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Federal Court Records

Congress created the United States Supreme Court in 1789 and divided the US into 13 "districts" and these districts were grouped in three circuits. In 1911 the circuit courts were abolished and the records were transferred to the distric courts.

In 1789 each state had one district court (13 states). However, due to population expansion, each state had several and started to divide into divisions. District courts handle maritime law, bankruptcy, criminal suits, civil cases and private land grant cases.

Circuit courts handled appeals from district courts, and civil and some criminal triable under federal statute.Some legal jurisdiction was shared by the federal courts, for instance, naturalizations could take place in a district or circuit court or the Supreme Court.

Genealogists are interested in the records of the courts such as docket books, minute books, and case files. Docket books are the agenda of the cases to be heard and can serve as an index. You can scan the docket for your surname then find the records in the appropriate place. Minute books is the log of the actions taken by the court. For every action pertaining to a case, the case number appears and by scanning the pages of the minute book for every occurrence of the case number you got from the docket book you can find the information you want. The Case file (or packet) contains all the papers filed in connection with the case.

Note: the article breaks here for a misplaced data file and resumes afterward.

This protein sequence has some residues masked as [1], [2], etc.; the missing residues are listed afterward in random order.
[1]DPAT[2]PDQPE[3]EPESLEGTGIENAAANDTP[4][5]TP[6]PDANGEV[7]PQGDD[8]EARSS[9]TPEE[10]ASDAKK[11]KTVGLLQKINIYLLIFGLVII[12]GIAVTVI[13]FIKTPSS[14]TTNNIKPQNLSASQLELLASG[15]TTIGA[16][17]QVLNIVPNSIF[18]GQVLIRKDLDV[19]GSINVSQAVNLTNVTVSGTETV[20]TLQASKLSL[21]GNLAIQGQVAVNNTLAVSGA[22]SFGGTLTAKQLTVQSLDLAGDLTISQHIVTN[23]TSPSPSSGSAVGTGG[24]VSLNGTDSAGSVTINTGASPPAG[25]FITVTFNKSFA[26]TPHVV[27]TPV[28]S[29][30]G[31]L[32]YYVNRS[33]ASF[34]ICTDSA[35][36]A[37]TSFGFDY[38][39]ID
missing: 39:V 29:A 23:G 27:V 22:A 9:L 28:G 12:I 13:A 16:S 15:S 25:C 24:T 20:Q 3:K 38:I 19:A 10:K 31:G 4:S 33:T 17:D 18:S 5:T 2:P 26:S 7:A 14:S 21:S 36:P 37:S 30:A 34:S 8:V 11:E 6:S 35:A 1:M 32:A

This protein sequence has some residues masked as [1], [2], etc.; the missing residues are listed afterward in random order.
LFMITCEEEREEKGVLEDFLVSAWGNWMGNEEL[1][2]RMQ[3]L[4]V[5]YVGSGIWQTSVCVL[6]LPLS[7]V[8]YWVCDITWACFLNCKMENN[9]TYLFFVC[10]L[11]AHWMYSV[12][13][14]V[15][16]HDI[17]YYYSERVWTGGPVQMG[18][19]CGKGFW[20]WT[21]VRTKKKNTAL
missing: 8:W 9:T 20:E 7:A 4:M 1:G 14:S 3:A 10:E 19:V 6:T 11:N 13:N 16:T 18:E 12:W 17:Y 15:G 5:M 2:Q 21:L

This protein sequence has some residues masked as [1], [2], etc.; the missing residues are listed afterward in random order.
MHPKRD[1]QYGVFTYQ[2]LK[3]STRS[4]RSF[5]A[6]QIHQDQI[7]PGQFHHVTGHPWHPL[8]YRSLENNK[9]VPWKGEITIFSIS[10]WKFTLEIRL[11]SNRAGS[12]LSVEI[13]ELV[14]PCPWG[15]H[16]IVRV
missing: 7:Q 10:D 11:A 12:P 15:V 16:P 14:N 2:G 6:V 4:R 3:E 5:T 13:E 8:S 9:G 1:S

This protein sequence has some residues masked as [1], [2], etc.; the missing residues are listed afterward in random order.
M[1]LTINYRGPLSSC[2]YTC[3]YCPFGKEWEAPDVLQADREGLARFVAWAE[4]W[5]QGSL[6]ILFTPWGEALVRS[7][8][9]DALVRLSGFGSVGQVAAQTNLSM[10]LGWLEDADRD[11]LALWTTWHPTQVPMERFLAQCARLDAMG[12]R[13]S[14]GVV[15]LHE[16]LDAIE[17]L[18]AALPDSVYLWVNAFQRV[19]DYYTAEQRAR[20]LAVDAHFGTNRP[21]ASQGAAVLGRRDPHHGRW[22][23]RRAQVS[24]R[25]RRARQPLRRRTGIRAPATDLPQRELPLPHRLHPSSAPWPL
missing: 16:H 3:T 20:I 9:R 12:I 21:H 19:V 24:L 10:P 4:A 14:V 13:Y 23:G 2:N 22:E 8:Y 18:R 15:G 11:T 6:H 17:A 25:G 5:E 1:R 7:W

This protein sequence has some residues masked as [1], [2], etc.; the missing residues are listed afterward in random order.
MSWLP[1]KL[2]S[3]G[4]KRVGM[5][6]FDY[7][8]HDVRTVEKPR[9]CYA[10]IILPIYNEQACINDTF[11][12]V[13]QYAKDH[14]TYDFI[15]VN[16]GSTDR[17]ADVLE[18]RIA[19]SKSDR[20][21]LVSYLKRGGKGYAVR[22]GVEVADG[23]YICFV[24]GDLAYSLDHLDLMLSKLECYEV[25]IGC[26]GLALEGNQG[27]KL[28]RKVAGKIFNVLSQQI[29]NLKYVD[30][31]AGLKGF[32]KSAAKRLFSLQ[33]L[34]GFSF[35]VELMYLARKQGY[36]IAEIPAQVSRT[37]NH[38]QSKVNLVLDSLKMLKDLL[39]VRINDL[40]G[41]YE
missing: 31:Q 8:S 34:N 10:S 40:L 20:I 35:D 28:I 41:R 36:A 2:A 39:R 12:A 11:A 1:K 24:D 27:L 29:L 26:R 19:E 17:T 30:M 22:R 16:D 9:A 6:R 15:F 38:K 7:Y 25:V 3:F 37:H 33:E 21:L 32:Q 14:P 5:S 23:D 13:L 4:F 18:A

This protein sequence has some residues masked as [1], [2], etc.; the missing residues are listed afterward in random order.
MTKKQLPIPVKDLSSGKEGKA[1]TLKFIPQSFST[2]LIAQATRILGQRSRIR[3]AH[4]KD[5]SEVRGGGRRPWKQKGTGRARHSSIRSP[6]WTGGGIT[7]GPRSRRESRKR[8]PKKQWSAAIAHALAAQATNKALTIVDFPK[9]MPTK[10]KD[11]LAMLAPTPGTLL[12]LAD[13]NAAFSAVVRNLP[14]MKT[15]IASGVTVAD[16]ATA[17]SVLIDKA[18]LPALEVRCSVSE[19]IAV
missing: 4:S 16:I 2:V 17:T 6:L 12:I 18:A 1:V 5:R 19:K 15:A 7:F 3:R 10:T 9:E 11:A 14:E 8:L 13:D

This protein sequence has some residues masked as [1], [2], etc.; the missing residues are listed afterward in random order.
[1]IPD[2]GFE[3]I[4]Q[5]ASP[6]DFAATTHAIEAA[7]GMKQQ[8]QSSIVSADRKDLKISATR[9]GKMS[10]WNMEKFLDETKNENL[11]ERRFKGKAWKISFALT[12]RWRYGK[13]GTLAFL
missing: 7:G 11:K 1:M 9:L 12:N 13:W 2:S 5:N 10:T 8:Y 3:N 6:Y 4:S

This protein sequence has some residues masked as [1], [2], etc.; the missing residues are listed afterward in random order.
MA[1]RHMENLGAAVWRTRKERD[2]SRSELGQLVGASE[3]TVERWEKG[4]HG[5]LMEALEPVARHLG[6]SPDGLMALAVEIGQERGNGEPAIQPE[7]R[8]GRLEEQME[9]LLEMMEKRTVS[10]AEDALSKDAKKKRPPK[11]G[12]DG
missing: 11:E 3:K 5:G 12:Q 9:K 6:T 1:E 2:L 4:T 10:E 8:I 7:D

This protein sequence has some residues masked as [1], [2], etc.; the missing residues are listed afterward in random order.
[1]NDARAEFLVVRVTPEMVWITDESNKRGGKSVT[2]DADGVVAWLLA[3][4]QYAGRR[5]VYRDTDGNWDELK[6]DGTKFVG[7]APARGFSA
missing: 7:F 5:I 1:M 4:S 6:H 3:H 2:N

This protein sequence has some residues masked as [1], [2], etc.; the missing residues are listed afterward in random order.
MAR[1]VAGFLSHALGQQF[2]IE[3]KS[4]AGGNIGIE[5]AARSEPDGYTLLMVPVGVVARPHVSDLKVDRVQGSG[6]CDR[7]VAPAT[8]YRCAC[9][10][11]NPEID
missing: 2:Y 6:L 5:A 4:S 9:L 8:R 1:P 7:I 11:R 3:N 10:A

If you come across a reference to a federal court order then you can retrieve the file. Send the information to the Regional Archives that hold the records for that court and request a photocopy of the file (for a modest fee). Write to the National Archives, Washington, DC 20408 for the addresses of the Regional Archives and the states they serve. Ask for Leaflet #22, it is free.

Tip of the Month

You may want to visit a cemetery to record the final resting place for several members of your family. More than likely, you will find more than several, probably hundreds appear to be people who are related to you. It might be a goldmine of information. If you have not brought enough paper, pencils, film for the camera, flashbulbs, etc. you will find yourself trying to abbreviate, write teeny tiny, leave off info you think you will remember, etc. You will forget, believe me! Much of the data you drove so far to get will be lost. Plan your trip with enough pencils (sharpened already) paper (for headstone tracings) extra film, extra batteries for camera and for laptop computer, and discs. Also plan enough time to accomplish all the things you want to do.

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